The method of measurement of rates of chemical reactions using fast-flow gaseous techniques with EPR detection has also previously been established19-22. In essence, the method depends on the measurement, by EPR, of the concentration of a reactant as a function of distance (and thus at a constant velocity, the time) over which the reactant has been in contact with a reactive gas in the flow tube. Conditions whereby the concentration of the reactive gas is approximately constant are usually employed so that the measured decay is pseudo first order.

In the current work, a simple gas flow setup was implemented and a constant flow of gas was introduced to the surface of the solid carbon substrate.

With the method detailed in the current work we succeeded in achieving interesting results where this interaction of molecular oxygen with a certain part of the existing stable radical structure can be reversibly affected simply by flowing a diamagnetic gas through the carbon samples at STP. As a result of this method the removal of the interacting paramagnetic gas uncovers a new radical surface with a g value, which is closer to that of a free electron.

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Protocol

1. Preparing Carbon Samples

  1. Grind the carbon samples to the desired fraction size (here, coal samples were ground to a fraction size of between 74-250 mm).
  2. During the grinding process the grinder should be held in a regulated environment (AC cooled to 20 °C). Additionally, purging the grinder chamber with a flow of nitrogen gas prior to grinding minimizes oxidation at this stage.
  3. Transfer the carbon samples to sealable canisters and replace the air atmosphere with nitrogen. Keep the samples in a temperature regulated room (AC cooled to 20 °C). 
  4. Prepare the carbon samples for EPR measurements by heating the carbon samples under an inert environment in the vacuum oven. (In order to remove the adsorbed water in the system.)
  5. Place each of the samples in an open glass vial inside the vacuum oven (Figure 1A).
  6. Close the vacuum oven door and replace atmosphere in the chamber with nitrogen or argon, then heat to 60 ºC.
  7. Hold these conditions for 24 hr.
  8. Turn off the oven and allow the temperature to reach room temperature. Then, open the oven and remove the sample vials.
  9. Stopper the sample vials with rubber septa and an aluminum cap (Figure 1B).
  10. Use a vacuum system (Figure 1C) to remove all traces of oxygen.
  11. Connect the vial to the system and seal valves 1-5.
  12. Turn on the vacuum pump and pressure gauges.
  13. Open valve 1 and wait till the monitors show a vacuum of ~0.1 mbar.
  14. Make sure leakage is minimal by closing valve 1 and counting to 30. If the increase in pressure is not more than 3 mbar than the seal of the system is sufficient.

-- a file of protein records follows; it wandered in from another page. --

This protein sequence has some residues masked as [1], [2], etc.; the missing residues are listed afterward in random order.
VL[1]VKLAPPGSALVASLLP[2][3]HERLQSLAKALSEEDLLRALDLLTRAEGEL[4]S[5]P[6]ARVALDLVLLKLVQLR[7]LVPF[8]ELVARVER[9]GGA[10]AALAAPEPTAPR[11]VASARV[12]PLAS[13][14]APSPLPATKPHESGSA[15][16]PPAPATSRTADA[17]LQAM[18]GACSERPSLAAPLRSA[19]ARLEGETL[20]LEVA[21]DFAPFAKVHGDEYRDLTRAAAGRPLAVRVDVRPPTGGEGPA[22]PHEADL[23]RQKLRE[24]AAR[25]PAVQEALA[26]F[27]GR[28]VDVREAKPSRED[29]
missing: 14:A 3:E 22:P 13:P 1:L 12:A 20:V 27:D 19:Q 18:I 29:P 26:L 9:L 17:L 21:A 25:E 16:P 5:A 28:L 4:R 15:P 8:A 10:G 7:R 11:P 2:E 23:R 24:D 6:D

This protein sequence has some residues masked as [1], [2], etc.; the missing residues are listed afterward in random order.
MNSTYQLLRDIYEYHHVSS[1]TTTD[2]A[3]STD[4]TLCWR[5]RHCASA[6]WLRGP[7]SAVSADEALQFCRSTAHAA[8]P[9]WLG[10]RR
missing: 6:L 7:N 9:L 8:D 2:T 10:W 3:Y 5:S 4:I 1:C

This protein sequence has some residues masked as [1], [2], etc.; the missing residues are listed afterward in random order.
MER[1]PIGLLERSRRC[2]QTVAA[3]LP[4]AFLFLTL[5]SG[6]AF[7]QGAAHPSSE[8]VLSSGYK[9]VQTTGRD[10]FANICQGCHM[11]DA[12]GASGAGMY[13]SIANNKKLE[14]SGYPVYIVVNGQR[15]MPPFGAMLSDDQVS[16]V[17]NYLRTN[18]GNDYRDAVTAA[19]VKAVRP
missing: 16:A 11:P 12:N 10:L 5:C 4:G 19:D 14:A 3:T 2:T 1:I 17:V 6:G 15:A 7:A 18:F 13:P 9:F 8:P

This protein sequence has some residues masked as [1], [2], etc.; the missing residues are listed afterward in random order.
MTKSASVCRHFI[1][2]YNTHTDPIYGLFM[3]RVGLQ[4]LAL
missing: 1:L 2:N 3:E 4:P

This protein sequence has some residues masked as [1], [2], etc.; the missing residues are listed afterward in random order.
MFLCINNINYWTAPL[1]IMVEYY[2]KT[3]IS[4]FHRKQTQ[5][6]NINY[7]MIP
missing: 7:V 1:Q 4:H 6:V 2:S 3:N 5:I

15. Open valve 2 and remove the atmosphere in the vial – wait till the pressure returns to the initial pressure value determined in step 1.14 and again test for leakage.
  16. If multiple vials are being done at the same time (valves 2-4) then repeat step 1.15 for each valve.
  17. After achieving a vacuum and effectively purging the vials of the remaining atmosphere, replace the atmosphere with a desired gas.
  18. Close valve 1 and immediately open valve 5 and allow the pressure to reach 0.5 atm.
  19. Close valve 5 and open valve 1 to remove the gas, and wait until return to the starting vacuum valve (purge 1).
  20. Close valve 1 and immediately open valve 5 and allow the pressure to reach 0.5 atm.
  21. Close valve 5, open valve 1 to remove the gas and wait until return to the starting vacuum valve (purge 2).
  22. Close valve 1 and immediately open valve 5, and allow the pressure to reach 1.0 atm, then close valve 5.
  23. Close valve 2 and remove the vial by gently pulling downward and removing the needle.
  24. After removing the vial open valve 1 and purge the gas from the vacuum system.
  25. Before turning off the vacuum pump open valve 2 to allow air into the system and simultaneously turn off the pump (this prevents a backflow of the oil).

2. Loading EPR 3 mm Quartz Tubes

  1. Rinse the EPR tube with ethanol and dry with N2.
  2. Remove the aluminum seal from the desired coal sample.
  3. Gently turn the open end of the EPR tube into the vial filled with the carbon sample.
  4. Depress and turn the EPR tube, then gently tap until the sample has evenly dispersed at the bottom.
  5. Fill the tube in this manner up to a length of at least 1.5 cm.
  6. Seal the tip of the tube with rubber Teflon putty of about 0.5-1.0 cm length of putty (Figure 2A).

3. Setting Up the Flow System

  1. Insert the quartz tube into the EPR resonator, make sure that the section of the EPR tube filled with the coal is filling the entire resonator cavity.
  2. The EPR measurements reported here were conducted at room temperature 292-297 K.